Education optimize

10 classic career disasters and lessons learned

Those professional missteps and failures often teach us more than our accomplishments and successes. Steve Tobak shares the positive outcomes of some of his negative career experiences.

We've all had horrible workplace experiences where really important things go terribly wrong. Those are the times when people reveal their true selves. Those are the times that bring out either the best or the worst in us.

Here are 10 of the most trying experiences in my career and the lesson I learned from each one, told chronologically.

Note: This article is based on an entry in BNET's Leadership blog. It's also available as a PDF download.

1: Getting chewed out

My boss, the first manager I respected and admired, dressed me down at a staff meeting. To make matters worse, he was wrong. But once he realized it a few days later, he apologized in front of the same group. It taught me that humility was a good thing.

2: Receiving a mediocre review

When I received my first mediocre review and inquired why, I was told that the program I was working on wasn't that important so nobody got excited when my name came up. That's when I learned to take risks on high-visibility projects. That changed the entire trajectory of my career.

3: I'm illiterate? Really?

After reading my first-ever attempt at writing a product specification, the project manager called me illiterate and asked how I ever graduated college. He was right, and that's when I learned the importance of writing. How am I doing?

4: Having a micromanager boss

I tried talking to him; that didn't help. I tried talking to our management; that didn't help. So I left the company. I learned that the boss is always more important to the company than you are. It was also that important kick in the behind I needed to get out and try something new.

5: Coping with a customer disaster

I was relatively new to sales when a manufacturing delay caused my biggest customer's product line to be shut down. They weren't pleased, to say the least. That's when I realized this was the best opportunity to prove our value to the customer. I fought for them and did it with transparency. When my company delivered, we had a customer for life.

6: Getting laid off

Yes, it happened to me once. My first instinct was to feel rejected and I had a pressing desire to lash out in anger. But I fought it down and acted about as poised as I could. It turned out to be the right move and a blessing in disguise. That's when I learned that everything happens for a reason and, when one door closes, another opens.

7: Dealing with a high-visibility crisis

As head of marketing for a microprocessor company, I experienced my first high-visibility product crisis -- a bug in one of our processor chips that had already shipped and were being used in tens of thousands of computers. That was the first of many experiences that taught me crisis management.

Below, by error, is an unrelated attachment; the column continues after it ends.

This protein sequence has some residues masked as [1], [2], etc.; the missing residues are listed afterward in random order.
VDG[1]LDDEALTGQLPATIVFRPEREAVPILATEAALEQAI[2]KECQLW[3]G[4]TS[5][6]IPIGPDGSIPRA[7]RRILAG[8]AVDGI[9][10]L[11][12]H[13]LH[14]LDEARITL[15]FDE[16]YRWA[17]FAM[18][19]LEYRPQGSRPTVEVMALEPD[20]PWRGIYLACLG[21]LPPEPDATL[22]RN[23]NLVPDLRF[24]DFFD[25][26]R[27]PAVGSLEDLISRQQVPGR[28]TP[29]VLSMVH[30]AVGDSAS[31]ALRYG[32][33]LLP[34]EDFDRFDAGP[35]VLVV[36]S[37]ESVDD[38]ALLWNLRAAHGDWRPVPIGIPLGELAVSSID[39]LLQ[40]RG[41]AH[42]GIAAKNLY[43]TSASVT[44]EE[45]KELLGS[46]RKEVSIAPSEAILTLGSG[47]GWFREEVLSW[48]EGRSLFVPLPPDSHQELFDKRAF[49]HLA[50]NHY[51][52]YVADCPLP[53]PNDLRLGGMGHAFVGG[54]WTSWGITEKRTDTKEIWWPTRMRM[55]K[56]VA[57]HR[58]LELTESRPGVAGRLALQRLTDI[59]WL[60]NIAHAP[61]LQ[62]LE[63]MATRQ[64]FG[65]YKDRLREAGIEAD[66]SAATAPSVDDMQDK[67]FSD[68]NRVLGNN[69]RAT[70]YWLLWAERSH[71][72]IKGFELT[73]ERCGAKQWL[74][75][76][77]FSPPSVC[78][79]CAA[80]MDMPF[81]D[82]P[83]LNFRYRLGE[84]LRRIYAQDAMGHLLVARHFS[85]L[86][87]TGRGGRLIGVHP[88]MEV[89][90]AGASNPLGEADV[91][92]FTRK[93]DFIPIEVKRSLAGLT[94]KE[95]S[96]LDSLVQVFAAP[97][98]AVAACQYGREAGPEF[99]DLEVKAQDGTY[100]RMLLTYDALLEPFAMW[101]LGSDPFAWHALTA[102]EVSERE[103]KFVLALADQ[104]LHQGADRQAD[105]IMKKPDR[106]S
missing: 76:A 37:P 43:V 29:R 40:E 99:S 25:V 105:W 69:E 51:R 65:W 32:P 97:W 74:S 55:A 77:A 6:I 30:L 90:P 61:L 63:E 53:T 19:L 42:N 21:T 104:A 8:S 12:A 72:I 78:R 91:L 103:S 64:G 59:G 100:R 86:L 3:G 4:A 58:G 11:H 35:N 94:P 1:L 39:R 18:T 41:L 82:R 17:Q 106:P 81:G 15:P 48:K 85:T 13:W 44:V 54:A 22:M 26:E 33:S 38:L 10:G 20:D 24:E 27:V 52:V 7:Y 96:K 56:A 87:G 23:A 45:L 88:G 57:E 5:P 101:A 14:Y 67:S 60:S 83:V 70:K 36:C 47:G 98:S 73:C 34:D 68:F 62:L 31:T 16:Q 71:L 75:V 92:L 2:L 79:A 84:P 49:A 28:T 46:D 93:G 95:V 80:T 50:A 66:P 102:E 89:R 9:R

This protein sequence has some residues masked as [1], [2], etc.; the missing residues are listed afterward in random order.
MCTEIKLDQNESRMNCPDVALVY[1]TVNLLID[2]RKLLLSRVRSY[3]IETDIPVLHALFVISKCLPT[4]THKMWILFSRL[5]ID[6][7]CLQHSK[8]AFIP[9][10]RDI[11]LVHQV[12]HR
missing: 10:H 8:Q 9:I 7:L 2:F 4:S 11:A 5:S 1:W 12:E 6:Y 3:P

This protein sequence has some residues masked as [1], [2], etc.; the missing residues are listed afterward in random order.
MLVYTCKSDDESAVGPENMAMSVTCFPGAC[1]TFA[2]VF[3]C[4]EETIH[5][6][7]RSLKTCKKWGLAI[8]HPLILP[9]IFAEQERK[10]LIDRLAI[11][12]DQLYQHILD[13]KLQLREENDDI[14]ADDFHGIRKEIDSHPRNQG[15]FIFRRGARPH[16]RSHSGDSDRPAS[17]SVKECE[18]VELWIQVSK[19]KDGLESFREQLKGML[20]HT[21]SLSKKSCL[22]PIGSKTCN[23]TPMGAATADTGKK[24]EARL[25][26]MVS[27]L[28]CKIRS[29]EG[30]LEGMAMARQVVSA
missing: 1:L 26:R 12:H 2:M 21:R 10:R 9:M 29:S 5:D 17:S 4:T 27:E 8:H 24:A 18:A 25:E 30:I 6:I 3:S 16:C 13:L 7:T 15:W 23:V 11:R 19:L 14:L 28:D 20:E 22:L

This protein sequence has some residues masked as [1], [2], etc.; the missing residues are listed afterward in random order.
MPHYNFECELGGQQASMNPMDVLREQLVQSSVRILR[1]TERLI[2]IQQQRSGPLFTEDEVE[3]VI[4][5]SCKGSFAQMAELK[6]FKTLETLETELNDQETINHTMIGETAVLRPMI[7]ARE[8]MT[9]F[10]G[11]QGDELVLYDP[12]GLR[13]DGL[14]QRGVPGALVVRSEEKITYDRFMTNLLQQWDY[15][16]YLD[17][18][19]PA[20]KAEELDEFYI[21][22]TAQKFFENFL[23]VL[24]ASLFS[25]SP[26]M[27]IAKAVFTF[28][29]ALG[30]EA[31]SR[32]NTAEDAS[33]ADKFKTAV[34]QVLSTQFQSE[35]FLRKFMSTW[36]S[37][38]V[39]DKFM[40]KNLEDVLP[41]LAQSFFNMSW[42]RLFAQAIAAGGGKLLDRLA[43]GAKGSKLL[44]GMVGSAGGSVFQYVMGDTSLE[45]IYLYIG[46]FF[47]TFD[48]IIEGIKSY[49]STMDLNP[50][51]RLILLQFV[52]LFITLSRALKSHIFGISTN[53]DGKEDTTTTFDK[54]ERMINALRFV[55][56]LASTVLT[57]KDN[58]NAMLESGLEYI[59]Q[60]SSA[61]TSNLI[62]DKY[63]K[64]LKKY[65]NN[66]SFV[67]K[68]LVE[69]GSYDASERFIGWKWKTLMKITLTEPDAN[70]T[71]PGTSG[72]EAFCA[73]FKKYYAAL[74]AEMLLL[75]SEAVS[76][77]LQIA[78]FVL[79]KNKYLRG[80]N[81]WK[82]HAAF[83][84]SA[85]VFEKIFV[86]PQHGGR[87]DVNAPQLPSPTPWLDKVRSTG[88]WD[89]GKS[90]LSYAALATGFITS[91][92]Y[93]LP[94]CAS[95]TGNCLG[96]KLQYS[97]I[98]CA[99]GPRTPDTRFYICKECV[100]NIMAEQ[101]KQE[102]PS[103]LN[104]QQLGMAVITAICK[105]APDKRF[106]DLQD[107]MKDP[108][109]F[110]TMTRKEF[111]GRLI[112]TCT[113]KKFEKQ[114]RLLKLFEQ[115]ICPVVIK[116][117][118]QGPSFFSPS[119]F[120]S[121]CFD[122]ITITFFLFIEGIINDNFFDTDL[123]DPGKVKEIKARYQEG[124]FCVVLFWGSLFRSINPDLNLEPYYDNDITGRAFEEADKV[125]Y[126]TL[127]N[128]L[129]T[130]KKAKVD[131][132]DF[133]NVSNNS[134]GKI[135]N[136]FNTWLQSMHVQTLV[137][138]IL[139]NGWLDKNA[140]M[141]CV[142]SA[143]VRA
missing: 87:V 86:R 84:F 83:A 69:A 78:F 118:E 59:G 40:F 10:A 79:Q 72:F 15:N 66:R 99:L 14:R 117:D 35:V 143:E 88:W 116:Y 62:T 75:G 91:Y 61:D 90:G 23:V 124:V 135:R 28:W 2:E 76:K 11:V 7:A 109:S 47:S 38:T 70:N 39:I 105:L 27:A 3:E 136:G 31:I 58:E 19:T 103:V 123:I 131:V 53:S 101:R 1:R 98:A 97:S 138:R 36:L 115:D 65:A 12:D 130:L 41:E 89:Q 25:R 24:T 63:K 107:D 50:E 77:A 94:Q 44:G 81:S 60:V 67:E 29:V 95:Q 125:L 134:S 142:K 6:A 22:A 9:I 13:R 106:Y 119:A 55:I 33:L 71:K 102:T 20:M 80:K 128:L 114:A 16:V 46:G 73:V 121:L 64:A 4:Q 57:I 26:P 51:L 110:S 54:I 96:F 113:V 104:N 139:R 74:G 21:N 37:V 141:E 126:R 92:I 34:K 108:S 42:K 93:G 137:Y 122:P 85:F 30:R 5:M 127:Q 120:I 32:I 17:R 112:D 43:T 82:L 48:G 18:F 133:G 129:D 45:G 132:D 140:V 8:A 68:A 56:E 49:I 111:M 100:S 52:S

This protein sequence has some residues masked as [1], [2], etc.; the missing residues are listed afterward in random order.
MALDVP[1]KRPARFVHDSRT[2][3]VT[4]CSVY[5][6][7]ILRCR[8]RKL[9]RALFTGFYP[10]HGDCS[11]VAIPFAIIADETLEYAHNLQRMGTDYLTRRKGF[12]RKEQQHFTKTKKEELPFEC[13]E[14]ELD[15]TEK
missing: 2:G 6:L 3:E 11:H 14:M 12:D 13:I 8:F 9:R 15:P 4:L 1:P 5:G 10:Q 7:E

8: Outlasting an abusive CEO

My boss and CEO ripped me apart a few times. But I wasn't alone and I loved the company and my job, so I hung in there. Lo and behold, the board eventually fired him (for performance reasons, of course). For me, that proved an old Japanese proverb: "If you wait by the river long enough, you'll see the body of your enemy float by."

9: Being called out by the CEO

After a meeting where I blew a gasket, my CEO took me aside and explained that I had shot myself in the foot and how it hurt my credibility. I was so impressed with his willingness to confront me that it got me thinking about my bullying ways and the merits of being straightforward with my own staff.

10: Surviving a branding disaster

I put my neck on the line to deliver a complete rebranding of a public company by a specific launch date. But when one of the consultants let me down big-time, I had to dig in, 24×7, and make it happen. The lesson was stay on top of your vendors. Regardless of the relationship, they may not have the same skin in the game that you do.

Those are 10 experiences that helped to shape my career. Let's hear some of yours.


16 comments
pearlswest
pearlswest

Thanks 4 the tips and sharing. Awesome Japanese proverb..hehe

ScottLander
ScottLander

Thanks for the article. Honestly though, I don't understand how your 10 examples/points (scenarios, personal experiences, or whatever you want to call them) translate into 'career disasters'. To me it just sounds like you wrote a list of 10 experiences from your past, and the outcome from them.

mjstelly
mjstelly

1) In IT, stay current or stay home. After working as a manager for 3 years, I was laid off last year. Since I focused on management skills, my tech skills lagged. Now I've been unemployed for over a year and struggling to "get back in the game." 2) No one hires middle managers.

Robiisan
Robiisan

Without havig seen an example of earlier work, it's hard to make a comparison (#3). However, in this instance, you appear to write very well. (Not to encourage Tony H.'s RSI challenge :-) )

Tony Hopkinson
Tony Hopkinson

I think you need to get a life outside work... You may also want to insure your arm, patting yourself on the back this much pretty much guarantees RSI..

oldbaritone
oldbaritone